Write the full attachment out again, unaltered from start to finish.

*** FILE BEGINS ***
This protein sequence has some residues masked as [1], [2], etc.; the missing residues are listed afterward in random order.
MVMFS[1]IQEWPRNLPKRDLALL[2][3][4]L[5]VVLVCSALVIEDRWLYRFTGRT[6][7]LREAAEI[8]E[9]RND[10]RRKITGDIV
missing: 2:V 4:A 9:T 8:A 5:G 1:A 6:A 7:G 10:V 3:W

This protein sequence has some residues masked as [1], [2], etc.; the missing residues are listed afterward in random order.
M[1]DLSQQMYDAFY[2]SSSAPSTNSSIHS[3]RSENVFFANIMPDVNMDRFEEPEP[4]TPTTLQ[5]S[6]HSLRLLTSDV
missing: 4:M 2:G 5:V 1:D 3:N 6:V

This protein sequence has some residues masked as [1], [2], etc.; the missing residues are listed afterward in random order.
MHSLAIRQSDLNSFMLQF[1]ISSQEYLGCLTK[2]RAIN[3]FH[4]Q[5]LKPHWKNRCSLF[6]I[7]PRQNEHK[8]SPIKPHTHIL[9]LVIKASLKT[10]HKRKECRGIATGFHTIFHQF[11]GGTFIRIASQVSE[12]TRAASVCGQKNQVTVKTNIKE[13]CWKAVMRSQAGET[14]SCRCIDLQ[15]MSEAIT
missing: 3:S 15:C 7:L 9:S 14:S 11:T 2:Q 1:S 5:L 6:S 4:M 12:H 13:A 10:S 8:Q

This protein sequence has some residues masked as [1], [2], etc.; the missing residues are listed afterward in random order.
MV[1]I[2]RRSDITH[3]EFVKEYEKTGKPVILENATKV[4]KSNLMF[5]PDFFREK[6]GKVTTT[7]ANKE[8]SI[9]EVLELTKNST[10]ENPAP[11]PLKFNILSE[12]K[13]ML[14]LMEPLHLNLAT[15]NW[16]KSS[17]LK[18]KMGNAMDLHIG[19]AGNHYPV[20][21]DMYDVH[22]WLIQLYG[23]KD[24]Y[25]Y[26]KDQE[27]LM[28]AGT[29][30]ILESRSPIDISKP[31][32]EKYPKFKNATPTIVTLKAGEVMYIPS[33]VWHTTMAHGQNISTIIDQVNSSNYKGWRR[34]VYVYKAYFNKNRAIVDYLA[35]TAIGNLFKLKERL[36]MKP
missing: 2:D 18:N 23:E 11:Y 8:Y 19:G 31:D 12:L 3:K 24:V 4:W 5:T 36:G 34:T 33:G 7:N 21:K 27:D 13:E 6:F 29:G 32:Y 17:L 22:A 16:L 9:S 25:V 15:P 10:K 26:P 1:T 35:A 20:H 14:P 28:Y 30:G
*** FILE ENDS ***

This protein sequence has some residues masked as [1], [2], etc.; the missing residues are listed afterward in random order.
MVMFS[1]IQEWPRNLPKRDLALL[2][3][4]L[5]VVLVCSALVIEDRWLYRFTGRT[6][7]LREAAEI[8]E[9]RND[10]RRKITGDIV
missing: 2:V 4:A 9:T 8:A 5:G 1:A 6:A 7:G 10:V 3:W

This protein sequence has some residues masked as [1], [2], etc.; the missing residues are listed afterward in random order.
M[1]DLSQQMYDAFY[2]SSSAPSTNSSIHS[3]RSENVFFANIMPDVNMDRFEEPEP[4]TPTTLQ[5]S[6]HSLRLLTSDV
missing: 4:M 2:G 5:V 1:D 3:N 6:V

This protein sequence has some residues masked as [1], [2], etc.; the missing residues are listed afterward in random order.
MHSLAIRQSDLNSFMLQF[1]ISSQEYLGCLTK[2]RAIN[3]FH[4]Q[5]LKPHWKNRCSLF[6]I[7]PRQNEHK[8]SPIKPHTHIL[9]LVIKASLKT[10]HKRKECRGIATGFHTIFHQF[11]GGTFIRIASQVSE[12]TRAASVCGQKNQVTVKTNIKE[13]CWKAVMRSQAGET[14]SCRCIDLQ[15]MSEAIT
missing: 3:S 15:C 7:L 9:S 14:S 11:T 2:Q 1:S 5:L 6:S 4:M 12:H 13:A 10:S 8:Q

This protein sequence has some residues masked as [1], [2], etc.; the missing residues are listed afterward in random order.
MV[1]I[2]RRSDITH[3]EFVKEYEKTGKPVILENATKV[4]KSNLMF[5]PDFFREK[6]GKVTTT[7]ANKE[8]SI[9]EVLELTKNST[10]ENPAP[11]PLKFNILSE[12]K[13]ML[14]LMEPLHLNLAT[15]NW[16]KSS[17]LK[18]KMGNAMDLHIG[19]AGNHYPV[20][21]DMYDVH[22]WLIQLYG[23]KD[24]Y[25]Y[26]KDQE[27]LM[28]AGT[29][30]ILESRSPIDISKP[31][32]EKYPKFKNATPTIVTLKAGEVMYIPS[33]VWHTTMAHGQNISTIIDQVNSSNYKGWRR[34]VYVYKAYFNKNRAIVDYLA[35]TAIGNLFKLKERL[36]MKP
missing: 2:D 18:N 23:E 11:Y 8:Y 19:G 31:D 12:L 3:K 24:V 4:W 5:T 36:G 34:T 33:G 7:N 21:K 27:D 13:E 6:F 29:G 32:Y 17:L 22:A 16:L 9:S 25:V 15:P 10:K 26:P 1:T 35:A 20:H 14:P 28:Y 30:G